Kenny Macleod recently set up his own business Croft Upholstery. We have been working with him on a couple of upholstery projects since. Here he explains how he learned his craft – from wood and springs to cosy armchair.
Croft Upholstery is a new upholstery and wood restoration service for Skye and Inverness.
Since leaving School in 2001, I pursued a career in film and media, writing and consulting on scripts for films produced in Scotland and copywriting for STV Creative among others. Though it is a true passion of mine, I recognised that, from my experience, the media projects offered short term contracts and I really wanted to learn a skill I could practice to provide a dependable income.
Upholstery is something I have been interested in since a young age. When I was a child, my mother used to get things upholstered by Bert Smith, whose role as the island’s sole upholsterer has not been filled since his passing a number of years ago. So, in 2012, I decided to explore my interest in upholstery and learn the craft.
I trained with Fife’s Cornhill Courses from September 2012 until June 2014. Cornhill Courses is the only approved AMU training centre in Scotland. Completing level 2 and 3 certificates in traditional and modern upholstery techniques, I am now setting up as a self-employed upholsterer.
In my opinion, collaborating with like-minded businesses is a really important part of growing a service within the Highlands. Last May, I got in touch with Skye Weavers as the tweed they make has a quality that I thought would be a perfect suit for my graduation piece.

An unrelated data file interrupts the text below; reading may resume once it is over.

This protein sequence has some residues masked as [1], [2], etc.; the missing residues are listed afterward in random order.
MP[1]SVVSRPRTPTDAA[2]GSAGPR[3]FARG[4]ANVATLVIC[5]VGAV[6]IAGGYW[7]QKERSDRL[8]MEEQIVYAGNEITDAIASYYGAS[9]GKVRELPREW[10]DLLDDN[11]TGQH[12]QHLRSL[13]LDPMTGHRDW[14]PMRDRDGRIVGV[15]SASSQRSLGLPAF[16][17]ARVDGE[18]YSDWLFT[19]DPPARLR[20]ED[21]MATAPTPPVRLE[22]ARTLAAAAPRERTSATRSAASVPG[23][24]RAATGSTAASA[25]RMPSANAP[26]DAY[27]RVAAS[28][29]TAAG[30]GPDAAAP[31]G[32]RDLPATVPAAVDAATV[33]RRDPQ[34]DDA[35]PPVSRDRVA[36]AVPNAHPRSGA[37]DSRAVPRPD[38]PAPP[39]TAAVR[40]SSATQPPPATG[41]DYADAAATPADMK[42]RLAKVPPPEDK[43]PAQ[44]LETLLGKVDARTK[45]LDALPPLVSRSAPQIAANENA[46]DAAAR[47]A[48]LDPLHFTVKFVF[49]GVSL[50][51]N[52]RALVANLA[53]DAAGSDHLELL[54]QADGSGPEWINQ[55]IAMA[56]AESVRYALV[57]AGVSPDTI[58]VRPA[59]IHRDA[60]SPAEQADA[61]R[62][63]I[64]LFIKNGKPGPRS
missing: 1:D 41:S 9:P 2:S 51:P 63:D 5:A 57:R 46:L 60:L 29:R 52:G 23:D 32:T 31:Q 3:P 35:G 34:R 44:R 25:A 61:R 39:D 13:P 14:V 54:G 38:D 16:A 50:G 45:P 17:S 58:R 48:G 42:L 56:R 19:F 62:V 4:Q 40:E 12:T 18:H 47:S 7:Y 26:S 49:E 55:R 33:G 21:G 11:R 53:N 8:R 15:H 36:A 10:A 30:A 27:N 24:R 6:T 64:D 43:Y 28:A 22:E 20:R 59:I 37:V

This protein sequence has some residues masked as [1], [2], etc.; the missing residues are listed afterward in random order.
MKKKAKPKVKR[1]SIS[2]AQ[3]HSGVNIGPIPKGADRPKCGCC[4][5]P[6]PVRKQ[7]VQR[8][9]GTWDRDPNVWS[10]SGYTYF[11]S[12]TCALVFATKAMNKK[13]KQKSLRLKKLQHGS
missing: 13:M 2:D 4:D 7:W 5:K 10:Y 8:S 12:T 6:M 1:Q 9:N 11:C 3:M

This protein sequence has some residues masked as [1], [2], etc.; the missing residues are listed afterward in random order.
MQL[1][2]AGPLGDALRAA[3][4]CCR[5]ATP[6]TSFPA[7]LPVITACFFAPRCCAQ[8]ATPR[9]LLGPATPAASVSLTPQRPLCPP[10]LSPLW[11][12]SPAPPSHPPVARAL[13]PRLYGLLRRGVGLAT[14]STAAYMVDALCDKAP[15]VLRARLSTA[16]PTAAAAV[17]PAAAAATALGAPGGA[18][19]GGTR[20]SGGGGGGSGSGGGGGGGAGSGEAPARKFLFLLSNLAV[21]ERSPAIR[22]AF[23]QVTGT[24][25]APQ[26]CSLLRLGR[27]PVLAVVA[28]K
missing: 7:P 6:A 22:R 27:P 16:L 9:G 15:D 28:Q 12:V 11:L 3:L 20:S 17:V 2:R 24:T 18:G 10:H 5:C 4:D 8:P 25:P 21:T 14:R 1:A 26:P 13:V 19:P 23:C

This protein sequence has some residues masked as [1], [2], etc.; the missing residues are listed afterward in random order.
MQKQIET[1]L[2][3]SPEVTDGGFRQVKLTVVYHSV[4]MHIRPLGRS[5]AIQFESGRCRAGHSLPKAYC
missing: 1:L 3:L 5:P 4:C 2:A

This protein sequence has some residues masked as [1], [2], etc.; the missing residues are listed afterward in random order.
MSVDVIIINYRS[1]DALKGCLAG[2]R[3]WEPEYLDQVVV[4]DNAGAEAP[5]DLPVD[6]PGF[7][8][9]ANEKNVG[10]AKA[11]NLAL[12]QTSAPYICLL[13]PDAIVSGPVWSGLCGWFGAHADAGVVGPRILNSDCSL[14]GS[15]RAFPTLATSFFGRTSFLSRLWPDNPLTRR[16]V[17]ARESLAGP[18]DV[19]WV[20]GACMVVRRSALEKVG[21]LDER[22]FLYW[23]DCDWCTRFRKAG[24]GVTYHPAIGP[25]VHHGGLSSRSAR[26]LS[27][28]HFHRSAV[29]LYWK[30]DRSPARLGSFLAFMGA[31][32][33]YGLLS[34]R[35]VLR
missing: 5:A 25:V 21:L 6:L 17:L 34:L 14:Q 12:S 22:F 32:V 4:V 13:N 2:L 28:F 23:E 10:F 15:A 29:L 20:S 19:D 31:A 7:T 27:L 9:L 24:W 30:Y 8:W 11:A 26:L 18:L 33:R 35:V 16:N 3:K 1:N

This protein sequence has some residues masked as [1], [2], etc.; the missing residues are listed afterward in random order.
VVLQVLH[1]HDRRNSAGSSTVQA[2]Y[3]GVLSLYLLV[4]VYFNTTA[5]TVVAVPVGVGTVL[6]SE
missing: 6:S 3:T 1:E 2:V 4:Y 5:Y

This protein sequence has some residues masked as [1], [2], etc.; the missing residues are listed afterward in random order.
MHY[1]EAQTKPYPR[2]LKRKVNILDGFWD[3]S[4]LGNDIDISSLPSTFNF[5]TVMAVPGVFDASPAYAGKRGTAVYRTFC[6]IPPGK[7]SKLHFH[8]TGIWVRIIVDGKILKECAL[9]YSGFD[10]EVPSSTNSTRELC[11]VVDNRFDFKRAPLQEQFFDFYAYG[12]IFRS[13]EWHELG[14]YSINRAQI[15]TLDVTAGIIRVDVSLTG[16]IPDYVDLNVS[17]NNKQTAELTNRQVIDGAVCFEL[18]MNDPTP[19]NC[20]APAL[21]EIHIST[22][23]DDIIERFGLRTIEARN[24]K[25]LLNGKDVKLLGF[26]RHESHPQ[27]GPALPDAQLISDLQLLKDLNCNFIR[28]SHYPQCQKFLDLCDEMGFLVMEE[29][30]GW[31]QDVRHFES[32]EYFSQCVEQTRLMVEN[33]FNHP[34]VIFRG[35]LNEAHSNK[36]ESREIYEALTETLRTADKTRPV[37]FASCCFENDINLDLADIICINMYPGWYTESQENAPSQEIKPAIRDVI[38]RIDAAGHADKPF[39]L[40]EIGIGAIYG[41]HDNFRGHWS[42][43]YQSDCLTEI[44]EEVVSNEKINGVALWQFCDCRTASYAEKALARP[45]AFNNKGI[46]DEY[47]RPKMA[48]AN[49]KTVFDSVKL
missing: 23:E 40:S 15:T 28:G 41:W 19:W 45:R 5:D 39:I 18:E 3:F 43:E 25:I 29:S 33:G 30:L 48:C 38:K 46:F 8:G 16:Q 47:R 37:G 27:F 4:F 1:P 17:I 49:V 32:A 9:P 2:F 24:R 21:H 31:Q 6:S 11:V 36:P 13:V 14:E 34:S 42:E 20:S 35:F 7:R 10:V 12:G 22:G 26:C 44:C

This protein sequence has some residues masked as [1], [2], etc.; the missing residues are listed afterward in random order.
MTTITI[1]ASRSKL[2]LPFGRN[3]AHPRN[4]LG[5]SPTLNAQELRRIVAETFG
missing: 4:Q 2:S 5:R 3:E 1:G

The chair in question was donated to my upholstery teacher. Not the most practical patio furniture, it had been sitting in a garden in Fife for a number of weeks before I begun working on it. Though damp, the wood was in great condition and it was ready to be traditionally upholstered from the frame up. Here are some pictures of just a few of the processes involved:
Checking and replacing spring units.
Blanket stitch applied to the length of the unit.
Sculpting the shape with scrim.
Stitching the seat edge.
Working on the arms.
I was delighted to collaborate with Skye Weavers at this stage in my career as an upholsterer. I enjoyed working with their tweed and look forward to future projects.
Going forward, I plan to continue to develop the business locally, building relationships and, over the years, adapting my skills to use in car and marine upholstery.
If you would like to discuss a project, please email a picture of the piece, together with a note of what you require.